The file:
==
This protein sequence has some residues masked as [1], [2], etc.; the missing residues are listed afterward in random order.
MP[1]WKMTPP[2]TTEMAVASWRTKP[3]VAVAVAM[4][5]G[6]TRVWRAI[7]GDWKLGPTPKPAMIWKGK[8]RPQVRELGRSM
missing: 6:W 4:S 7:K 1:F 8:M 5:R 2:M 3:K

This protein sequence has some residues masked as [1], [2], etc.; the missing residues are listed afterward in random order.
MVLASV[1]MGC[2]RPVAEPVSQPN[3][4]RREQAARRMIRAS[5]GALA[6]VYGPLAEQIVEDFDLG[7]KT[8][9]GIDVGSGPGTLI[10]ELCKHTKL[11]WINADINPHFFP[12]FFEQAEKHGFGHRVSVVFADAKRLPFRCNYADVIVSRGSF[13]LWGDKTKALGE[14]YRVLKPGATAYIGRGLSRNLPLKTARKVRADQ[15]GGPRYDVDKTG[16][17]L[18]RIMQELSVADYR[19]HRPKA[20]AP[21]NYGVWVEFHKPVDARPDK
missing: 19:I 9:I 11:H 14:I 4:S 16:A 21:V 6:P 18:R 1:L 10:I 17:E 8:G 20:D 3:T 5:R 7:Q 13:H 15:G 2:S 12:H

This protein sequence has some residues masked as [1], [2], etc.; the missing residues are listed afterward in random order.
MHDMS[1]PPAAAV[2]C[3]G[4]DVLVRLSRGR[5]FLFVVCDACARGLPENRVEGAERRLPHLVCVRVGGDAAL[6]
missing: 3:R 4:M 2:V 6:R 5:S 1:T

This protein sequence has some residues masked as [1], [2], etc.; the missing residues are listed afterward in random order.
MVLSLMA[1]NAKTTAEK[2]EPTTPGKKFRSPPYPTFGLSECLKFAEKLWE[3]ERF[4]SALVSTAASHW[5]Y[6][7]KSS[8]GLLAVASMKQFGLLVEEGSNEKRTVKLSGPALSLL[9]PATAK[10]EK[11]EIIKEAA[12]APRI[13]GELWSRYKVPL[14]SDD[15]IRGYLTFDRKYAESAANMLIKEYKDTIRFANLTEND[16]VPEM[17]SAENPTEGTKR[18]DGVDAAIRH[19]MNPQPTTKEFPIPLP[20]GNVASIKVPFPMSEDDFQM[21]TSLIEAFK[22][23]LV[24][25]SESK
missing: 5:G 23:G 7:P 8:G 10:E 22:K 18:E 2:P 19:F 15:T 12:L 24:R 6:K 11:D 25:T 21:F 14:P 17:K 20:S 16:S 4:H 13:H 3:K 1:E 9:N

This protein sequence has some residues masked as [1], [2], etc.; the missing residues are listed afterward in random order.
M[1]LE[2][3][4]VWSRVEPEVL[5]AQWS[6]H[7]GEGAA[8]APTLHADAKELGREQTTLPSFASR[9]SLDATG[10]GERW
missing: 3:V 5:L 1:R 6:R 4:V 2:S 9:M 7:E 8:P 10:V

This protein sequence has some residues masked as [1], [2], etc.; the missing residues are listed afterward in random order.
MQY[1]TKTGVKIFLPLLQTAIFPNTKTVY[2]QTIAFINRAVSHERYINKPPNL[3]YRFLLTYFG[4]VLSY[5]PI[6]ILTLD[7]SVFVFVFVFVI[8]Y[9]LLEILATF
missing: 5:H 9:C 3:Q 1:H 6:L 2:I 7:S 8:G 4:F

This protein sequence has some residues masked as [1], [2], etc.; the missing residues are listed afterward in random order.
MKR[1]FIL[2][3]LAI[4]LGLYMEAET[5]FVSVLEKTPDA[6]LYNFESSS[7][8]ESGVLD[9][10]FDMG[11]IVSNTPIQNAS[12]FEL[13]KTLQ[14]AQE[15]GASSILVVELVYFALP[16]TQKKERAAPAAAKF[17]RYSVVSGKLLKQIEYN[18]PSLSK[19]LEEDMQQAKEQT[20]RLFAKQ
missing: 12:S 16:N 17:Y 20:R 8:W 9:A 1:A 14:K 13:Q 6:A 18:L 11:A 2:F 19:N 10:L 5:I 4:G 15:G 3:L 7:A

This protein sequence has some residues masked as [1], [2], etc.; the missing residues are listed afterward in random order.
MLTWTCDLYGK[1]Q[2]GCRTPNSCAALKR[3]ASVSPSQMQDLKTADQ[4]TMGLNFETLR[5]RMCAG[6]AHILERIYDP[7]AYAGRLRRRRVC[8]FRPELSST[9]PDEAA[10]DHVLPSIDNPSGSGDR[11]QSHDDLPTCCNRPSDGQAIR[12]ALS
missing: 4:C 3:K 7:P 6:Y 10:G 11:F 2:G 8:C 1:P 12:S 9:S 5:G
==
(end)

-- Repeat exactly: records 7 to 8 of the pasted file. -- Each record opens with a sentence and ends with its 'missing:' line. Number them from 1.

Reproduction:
This protein sequence has some residues masked as [1], [2], etc.; the missing residues are listed afterward in random order.
MKR[1]FIL[2][3]LAI[4]LGLYMEAET[5]FVSVLEKTPDA[6]LYNFESSS[7][8]ESGVLD[9][10]FDMG[11]IVSNTPIQNAS[12]FEL[13]KTLQ[14]AQE[15]GASSILVVELVYFALP[16]TQKKERAAPAAAKF[17]RYSVVSGKLLKQIEYN[18]PSLSK[19]LEEDMQQAKEQT[20]RLFAKQ
missing: 12:S 16:N 17:Y 20:R 8:W 9:A 1:A 14:K 13:Q 6:A 18:L 11:A 2:F 19:N 10:L 5:I 4:G 15:G 3:L 7:A

This protein sequence has some residues masked as [1], [2], etc.; the missing residues are listed afterward in random order.
MLTWTCDLYGK[1]Q[2]GCRTPNSCAALKR[3]ASVSPSQMQDLKTADQ[4]TMGLNFETLR[5]RMCAG[6]AHILERIYDP[7]AYAGRLRRRRVC[8]FRPELSST[9]PDEAA[10]DHVLPSIDNPSGSGDR[11]QSHDDLPTCCNRPSDGQAIR[12]ALS
missing: 4:C 3:K 7:P 6:Y 10:G 11:F 2:G 8:C 1:P 12:S 9:S 5:G